Archive for the ‘International’ Category

What’s so great about democracy?

November 14, 2018

My core political beliefs are the ideals of American freedom and democracy I was taught as a schoolboy.  My belief in freedom as a political ideal was challenged by a book I read recently, Why Liberalism Failed, by Patrick J. Deneen (2018).

Now I have read another, Breaking Democracy’s Spell  by John Dunn (2014), a gift from an old friend of mine, which questions democracy as a political ideal.

Dunn believes that the idea of democracy—especially as understood by 21st century Americans—is incoherent.  Unlike Deneen with liberalism, he does not have a theory of democracy; he just criticizes the shallowness of American thinking on the topic.  Oddly, he deals with the experience of only three countries, the USA, India and China.

He maintains that most Americans fail to realize that—

  1. Democracy does not guarantee good government.
  2. Democracy does not guarantee human rights or the rule of law.
  3. Voting affects governmental decisions but little.  Its main purpose is to give the public the impression they are in control.
  4. Democracy has been in bad repute through most of Western history.  
  5. Democracy’s current popularity is a product of specific circumstances in the past few centuries and may not last.
  6. China’s authoritarian system may prove to be more lasting than democracy as practiced in the USA or India.

Here are my thoughts.

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A growing China reboots totalitarianism

October 22, 2018

Source: Dissident.

My great fear during the Cold War was that the totalitarian USSR would outlast the democratic USA.  I was afraid that a dictatorship would be able to take a longer view than a democracy, and would be better able to prioritize military and diplomatic power.

The philosopher Bertrand Russell, for one, scoffed at these fears.  He said that a democracy would always be able to outlast a dictatorship because dictators insulate themselves from bad news, while, in a democracy, contested elections and a free press provide a reality check.  The fall of Communism in Europe in 1989-1991 appeared to prove him right.

Now the Chinese government has created a new and more effective totalitarianism.  It uses social media and other new techniques to control the population more effectively than Mao ever dreamed of—while keeping the old Communist police state as backup.

When China joined the World Trade Organization in 2001, Western leaders hoped that as China made economic progress, it would become more liberal and democratic.

China has made enormous economic progress.  Hundreds of millions of Chinese have been raised from poverty.  China is a major manufacturing nation.

Economic historian Adam Tooze said Chinese economic expansion was the main force pulling the world out of recession after 2008 and today contributes as much to world economic growth as the USA and Europe put together.

The Chinese Belt and Road Initiative, aka the New Silk Road, involves investing more than $1 trillion over the next 10 years to create a railroad, highway, pipeline and electrical grid extending over the whole of the interior of Eurasia, creating an integrated economy centering on China.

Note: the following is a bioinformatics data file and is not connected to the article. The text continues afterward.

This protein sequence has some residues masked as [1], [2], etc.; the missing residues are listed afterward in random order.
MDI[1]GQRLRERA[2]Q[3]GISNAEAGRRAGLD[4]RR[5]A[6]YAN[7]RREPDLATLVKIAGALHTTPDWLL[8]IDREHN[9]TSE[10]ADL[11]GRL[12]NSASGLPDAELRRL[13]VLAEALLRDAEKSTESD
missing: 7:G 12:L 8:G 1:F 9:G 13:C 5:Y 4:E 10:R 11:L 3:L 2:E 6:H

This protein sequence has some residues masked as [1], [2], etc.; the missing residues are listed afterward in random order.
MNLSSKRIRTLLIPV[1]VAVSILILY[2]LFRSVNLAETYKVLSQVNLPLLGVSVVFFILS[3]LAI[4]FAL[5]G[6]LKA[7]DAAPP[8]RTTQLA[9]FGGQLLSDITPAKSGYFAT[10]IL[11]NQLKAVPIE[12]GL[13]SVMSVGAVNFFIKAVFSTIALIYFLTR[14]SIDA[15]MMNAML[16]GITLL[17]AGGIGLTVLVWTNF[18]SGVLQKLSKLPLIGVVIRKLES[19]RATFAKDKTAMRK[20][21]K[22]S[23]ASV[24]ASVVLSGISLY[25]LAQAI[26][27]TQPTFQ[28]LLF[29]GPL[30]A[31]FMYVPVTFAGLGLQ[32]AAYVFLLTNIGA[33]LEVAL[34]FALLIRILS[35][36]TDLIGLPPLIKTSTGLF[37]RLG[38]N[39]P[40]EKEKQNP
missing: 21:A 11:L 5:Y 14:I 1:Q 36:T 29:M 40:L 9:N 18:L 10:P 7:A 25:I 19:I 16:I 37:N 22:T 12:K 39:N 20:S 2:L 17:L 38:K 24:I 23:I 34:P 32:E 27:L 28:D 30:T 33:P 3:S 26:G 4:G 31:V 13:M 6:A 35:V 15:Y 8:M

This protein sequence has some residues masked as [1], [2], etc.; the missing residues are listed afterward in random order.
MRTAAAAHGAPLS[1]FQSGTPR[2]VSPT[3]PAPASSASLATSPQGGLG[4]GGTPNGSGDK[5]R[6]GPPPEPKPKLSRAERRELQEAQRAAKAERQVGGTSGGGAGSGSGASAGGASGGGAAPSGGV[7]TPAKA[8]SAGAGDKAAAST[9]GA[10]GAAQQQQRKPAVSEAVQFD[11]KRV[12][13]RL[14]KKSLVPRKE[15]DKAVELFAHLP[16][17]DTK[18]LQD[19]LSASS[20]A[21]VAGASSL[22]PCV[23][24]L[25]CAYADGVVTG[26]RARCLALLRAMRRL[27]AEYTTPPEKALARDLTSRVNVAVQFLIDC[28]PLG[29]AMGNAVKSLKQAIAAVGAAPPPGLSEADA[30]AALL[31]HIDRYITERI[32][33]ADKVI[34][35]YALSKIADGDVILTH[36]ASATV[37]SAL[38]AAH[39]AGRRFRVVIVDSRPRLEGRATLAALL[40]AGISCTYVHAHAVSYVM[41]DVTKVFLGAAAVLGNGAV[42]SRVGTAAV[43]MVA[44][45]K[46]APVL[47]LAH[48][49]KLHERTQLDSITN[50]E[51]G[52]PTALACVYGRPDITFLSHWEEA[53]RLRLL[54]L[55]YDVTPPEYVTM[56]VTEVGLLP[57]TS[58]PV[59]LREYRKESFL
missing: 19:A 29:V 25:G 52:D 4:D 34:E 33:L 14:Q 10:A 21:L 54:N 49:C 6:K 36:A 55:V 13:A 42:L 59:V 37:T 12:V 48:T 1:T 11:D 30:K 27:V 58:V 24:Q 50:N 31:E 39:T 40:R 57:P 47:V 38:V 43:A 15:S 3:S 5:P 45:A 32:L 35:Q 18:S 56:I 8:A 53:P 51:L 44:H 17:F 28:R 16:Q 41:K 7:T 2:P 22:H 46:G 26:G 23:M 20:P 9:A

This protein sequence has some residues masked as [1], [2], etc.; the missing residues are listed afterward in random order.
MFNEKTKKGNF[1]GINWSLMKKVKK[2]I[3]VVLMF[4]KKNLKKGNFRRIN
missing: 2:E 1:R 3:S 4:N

But if there was a possibility that this would make China more liberal and democratic, President Xi Jinping has moved to head it off.  Since 2013, China has been cracking down not only on corruption, but also on human rights lawyers, religious believers and critics o the government.

Xi Jinping has abolished the term limits that bound his predecessors and encouraged a Mao-style cult of personality.  There are even Institutes for the Study of Xi Jinping Thought.

Social media in China are monitored, and the Chinese government is in the process of implementing a scheme by which every Chinese citizen will be given a social credit score, based on an algorithm that takes into account credit history and good citizenship, but also opinions and associations, which can determine access to education, health care, credit and even public transportation.  This is powerful, because there is no individual against whom you can protest or to whom you can appeal.

In Xinjiang, members of the native Muslim Uighur population can be sent to Mao-style reeducation camps for the least little thing, even wearing a beard.  Surveillance cameras using facial recognition technology are everywhere.

China’s leaders have found a way to harness capitalism to the service of a capitalist government—much as Lenin tried to do with his New Economic Policy in the 1920s, allowing limited private business but maintaining ultimate control.  Maybe the USSR would have become like today’s China if not for Stalin’s forced collectivization drives.

There is a possibility that much of the rest of the world may come to regard China as a better example to follow than the United States.  Unless things change, the Chinese totalitarian model may prevail not through subversion or military force, but by force of successful example and as a price of doing business with China.

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China’s geopolitical strategy is economic

October 17, 2018